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Wave Of Unrest Spreads Across Iran


We turn now to the ongoing protests in Iran. State-run media there say 22 people have died in the anti-government demonstrations. They started because of longstanding economic woes in many parts of the country, problems that got worse under Western sanctions on Iran. And while Iran's government admits it should do more to fix the economy, it also blames the U.S. and other countries for fueling the unrest. NPR's Peter Kenyon has been following this story from his base in Istanbul. He joins us now. Good morning, Peter.


MARTIN: So nearly two dozen people have been killed in these protests, hundreds arrested. What's the latest that you're hearing?

KENYON: Well, one thing that's new is the return of pro-government demonstrations. We're getting reports today of marchers in a number of places condemning the violence associated with the anti-government protests. Now, the government had tried these pro-government rallies last weekend on Saturday. At that point, they didn't have much effect. Now they're back. We'll see what happens. And, meanwhile, the anti-government protests just keep going in their seventh day in numerous places, also not involving huge numbers of people. Here's a video from last night that will give you a little sense of what's happening, a little different from the usual protest scenes.



UNIDENTIFIED PROTESTORS: (Chanting in foreign language).

KENYON: Now, it almost sounds like an ordinary traffic sound, but what it is is this person focusing not on the demonstrators - they're in the background - but in the foreground, you see this motorcycle patrol of paramilitary besiege units moving over to confront them. So clearly there's a level of crackdown still going on, not overwhelming yet. And, meanwhile, the government seems to be trying out these pro-government rallies.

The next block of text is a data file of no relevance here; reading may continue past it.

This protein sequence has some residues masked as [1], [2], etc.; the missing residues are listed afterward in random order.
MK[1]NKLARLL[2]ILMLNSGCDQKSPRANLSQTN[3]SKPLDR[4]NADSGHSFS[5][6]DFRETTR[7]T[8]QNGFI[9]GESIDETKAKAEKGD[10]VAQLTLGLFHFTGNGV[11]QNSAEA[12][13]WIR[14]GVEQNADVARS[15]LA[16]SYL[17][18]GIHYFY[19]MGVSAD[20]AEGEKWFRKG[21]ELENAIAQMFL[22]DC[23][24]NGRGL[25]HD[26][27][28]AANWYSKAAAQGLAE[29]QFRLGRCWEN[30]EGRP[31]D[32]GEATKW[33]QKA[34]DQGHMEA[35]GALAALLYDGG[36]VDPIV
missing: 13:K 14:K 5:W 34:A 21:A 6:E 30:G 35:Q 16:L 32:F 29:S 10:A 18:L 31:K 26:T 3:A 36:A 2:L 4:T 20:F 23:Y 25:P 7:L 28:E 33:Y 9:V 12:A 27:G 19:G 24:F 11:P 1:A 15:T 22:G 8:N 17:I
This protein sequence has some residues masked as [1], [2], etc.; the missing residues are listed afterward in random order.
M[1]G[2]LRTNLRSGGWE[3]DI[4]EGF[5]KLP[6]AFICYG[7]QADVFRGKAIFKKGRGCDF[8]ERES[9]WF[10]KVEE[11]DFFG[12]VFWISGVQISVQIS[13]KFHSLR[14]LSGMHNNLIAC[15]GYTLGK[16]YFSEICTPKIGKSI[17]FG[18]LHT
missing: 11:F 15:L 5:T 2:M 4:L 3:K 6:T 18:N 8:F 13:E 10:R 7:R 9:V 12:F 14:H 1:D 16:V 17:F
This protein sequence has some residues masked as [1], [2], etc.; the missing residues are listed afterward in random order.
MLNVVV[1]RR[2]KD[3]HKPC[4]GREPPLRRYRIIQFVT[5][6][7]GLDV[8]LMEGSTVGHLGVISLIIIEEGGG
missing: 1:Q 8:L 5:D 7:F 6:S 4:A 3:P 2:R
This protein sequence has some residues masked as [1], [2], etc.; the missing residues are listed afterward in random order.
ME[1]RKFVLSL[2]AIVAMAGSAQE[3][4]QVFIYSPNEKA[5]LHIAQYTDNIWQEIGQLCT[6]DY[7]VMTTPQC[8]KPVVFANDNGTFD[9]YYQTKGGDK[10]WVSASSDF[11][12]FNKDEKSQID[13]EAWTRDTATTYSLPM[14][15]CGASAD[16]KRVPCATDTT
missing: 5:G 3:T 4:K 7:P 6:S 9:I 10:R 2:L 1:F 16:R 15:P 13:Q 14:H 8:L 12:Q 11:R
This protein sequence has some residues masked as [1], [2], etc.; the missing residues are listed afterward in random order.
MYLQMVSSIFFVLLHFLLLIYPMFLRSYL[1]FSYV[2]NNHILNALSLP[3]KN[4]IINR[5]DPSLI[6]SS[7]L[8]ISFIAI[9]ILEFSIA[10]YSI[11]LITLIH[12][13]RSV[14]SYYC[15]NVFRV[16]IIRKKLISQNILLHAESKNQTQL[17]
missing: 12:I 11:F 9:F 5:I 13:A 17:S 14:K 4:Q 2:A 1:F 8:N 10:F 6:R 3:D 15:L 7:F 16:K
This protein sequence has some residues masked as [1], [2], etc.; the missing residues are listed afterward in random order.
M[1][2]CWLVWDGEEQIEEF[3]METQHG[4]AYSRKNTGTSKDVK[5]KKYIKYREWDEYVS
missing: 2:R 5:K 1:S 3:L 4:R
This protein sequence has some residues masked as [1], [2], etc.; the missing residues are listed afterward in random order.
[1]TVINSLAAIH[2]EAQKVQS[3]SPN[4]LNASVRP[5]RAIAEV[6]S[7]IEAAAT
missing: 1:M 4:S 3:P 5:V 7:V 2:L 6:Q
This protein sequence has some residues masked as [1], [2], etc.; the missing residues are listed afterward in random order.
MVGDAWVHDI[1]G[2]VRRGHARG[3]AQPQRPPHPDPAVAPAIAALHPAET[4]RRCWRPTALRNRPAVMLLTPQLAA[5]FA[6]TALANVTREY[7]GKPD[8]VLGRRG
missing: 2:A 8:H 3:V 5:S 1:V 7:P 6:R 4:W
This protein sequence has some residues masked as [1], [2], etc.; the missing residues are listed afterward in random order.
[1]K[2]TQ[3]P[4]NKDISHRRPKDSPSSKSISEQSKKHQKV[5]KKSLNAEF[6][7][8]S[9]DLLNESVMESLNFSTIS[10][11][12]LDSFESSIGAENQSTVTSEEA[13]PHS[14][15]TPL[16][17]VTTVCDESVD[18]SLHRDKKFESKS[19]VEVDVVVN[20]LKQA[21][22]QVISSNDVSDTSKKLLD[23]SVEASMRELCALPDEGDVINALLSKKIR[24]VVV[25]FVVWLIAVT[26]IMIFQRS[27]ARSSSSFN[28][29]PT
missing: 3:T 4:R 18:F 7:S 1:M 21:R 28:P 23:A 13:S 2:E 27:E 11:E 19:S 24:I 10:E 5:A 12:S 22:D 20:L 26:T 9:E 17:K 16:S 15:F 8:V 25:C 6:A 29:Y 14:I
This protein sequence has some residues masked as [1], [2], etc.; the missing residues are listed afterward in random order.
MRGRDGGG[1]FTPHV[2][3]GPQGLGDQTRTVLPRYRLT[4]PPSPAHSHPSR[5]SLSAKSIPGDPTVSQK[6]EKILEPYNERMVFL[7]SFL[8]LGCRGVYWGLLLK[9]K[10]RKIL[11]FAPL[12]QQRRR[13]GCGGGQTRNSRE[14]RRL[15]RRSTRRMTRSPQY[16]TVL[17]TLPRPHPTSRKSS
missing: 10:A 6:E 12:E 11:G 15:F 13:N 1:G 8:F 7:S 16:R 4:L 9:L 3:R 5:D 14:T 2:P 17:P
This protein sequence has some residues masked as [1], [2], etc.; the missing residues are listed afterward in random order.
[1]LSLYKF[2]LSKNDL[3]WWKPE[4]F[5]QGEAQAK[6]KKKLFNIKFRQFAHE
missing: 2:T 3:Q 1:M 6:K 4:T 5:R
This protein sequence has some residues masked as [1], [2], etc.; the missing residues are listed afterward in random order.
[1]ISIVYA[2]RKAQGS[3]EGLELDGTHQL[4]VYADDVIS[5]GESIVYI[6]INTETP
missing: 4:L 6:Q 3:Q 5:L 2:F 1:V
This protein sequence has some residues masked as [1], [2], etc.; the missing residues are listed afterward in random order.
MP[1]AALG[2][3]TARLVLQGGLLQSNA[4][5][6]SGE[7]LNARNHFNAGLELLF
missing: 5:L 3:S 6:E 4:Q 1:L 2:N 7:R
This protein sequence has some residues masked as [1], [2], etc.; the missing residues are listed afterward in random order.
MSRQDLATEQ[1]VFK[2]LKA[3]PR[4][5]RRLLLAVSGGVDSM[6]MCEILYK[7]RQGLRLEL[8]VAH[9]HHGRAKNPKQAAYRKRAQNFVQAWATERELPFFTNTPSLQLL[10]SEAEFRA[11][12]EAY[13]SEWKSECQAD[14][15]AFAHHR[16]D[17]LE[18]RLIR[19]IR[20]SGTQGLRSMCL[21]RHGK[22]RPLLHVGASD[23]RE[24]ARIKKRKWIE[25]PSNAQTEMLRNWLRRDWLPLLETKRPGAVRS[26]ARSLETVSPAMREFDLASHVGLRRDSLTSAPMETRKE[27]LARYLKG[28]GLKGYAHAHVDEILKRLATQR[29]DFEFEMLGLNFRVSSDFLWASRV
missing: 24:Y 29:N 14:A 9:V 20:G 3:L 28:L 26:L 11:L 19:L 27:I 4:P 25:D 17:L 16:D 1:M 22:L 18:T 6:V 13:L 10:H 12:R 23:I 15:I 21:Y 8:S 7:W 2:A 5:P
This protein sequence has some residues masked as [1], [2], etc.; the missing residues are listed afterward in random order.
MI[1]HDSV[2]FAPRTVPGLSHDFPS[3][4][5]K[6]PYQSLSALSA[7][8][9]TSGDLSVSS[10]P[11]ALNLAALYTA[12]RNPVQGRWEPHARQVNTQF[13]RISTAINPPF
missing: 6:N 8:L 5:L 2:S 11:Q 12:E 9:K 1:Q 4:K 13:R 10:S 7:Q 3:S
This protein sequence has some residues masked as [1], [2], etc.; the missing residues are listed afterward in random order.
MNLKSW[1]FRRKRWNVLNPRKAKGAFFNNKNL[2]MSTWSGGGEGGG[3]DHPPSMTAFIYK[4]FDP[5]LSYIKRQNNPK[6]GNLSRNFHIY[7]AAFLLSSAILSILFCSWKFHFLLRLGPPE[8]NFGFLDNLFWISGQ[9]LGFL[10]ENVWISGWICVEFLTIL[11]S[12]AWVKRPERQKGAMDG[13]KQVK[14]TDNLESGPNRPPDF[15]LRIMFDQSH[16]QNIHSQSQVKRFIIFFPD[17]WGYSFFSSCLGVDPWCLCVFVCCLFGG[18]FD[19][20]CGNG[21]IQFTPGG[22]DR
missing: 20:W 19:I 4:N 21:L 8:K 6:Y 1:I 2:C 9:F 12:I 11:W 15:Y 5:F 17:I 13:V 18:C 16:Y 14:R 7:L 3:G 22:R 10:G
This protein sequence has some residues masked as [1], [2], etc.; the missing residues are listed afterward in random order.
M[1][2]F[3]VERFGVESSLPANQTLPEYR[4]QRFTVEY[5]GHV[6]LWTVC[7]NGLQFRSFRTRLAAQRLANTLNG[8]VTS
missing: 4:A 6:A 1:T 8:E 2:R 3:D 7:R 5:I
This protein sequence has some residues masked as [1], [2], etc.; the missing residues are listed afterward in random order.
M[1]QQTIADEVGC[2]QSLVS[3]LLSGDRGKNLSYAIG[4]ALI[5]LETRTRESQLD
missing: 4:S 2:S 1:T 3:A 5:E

MARTIN: Well, that's what I was going to ask. I mean, how's the government's response? You say there are now pro-government protesters on the streets. But is the government changing or evolving its response to these demonstrations?

KENYON: Well, if so, it's pretty slow. It's essentially a dual-track approach. I mean, some officials, especially the president, Hassan Rouhani, are acknowledging the economic problems. He's saying please be patient, please don't be violent. Others more hardline, from the supreme leader on down, are blaming outside agitators including Washington. The Rouhani government is trying to point out, look, the economy is better in broad indicators. But that's not satisfying people at the street level whose wages aren't keeping up with the inflation. They're not seeing the benefits that this 2015 nuclear deal was supposed to achieve with the lifting of sanctions. So that's the problem he's facing right now.

MARTIN: Right. I mean, this is how Rouhani sold this thing, the Iran nuclear deal, to Iranians, that it was going to improve their lives. So is he in a politically difficult spot right now?

KENYON: Yes, he is. And, partly, it's institutional. It's structural. The power is very fragmented in Iran. Everyone supposedly answers and does answer to the supreme leader, Ayatollah Ali Khamenei, at one level, but the elected president, Rouhani, has a very limited reach. I mean, he's not a reformer himself, but he is trying to make life better for ordinary Iranians. But the security, the intelligence, the military and even economic sectors are deeply controlled by hardliners. I mean, the Revolutionary Guard Corps for years has been deeply embedded in the economy. A lot of money goes to them, goes to proxy militias in the area, Hezbollah in Lebanon, militias in Iraq. There's a war going on in Yemen that Iran's involved in. So Rouhani's ability to change any of that is very limited, and the idea that these street protests are going to do it seems unlikely at the moment.

MARTIN: So how does this end?

KENYON: Well, your guess is as good as mine. We're getting reports today that Rouhani spoke with the Turkish president and said he believes that things will be calming down in a few days. We'll see if that prediction holds. You know, in 2009, the demonstrations were much, much bigger, and the model then was just to crush the dissent with a heavy-handed show of force. This time there's a slightly different nature of the protests, different people out there on the streets. A heavy-handed response now could backfire a little bit, but then that begs the question, what can they do? I mean, real job creation, the kind of things people are asking for, even if they decide to redirect money towards that, that's not going to happen overnight. It's going to take time.

MARTIN: NPR's Peter Kenyon in Istanbul, covering the protests happening in Iran. Thanks so much, Peter.

KENYON: Thanks, Rachel. Transcript provided by NPR, Copyright NPR.

Peter Kenyon is NPR's international correspondent based in Istanbul, Turkey.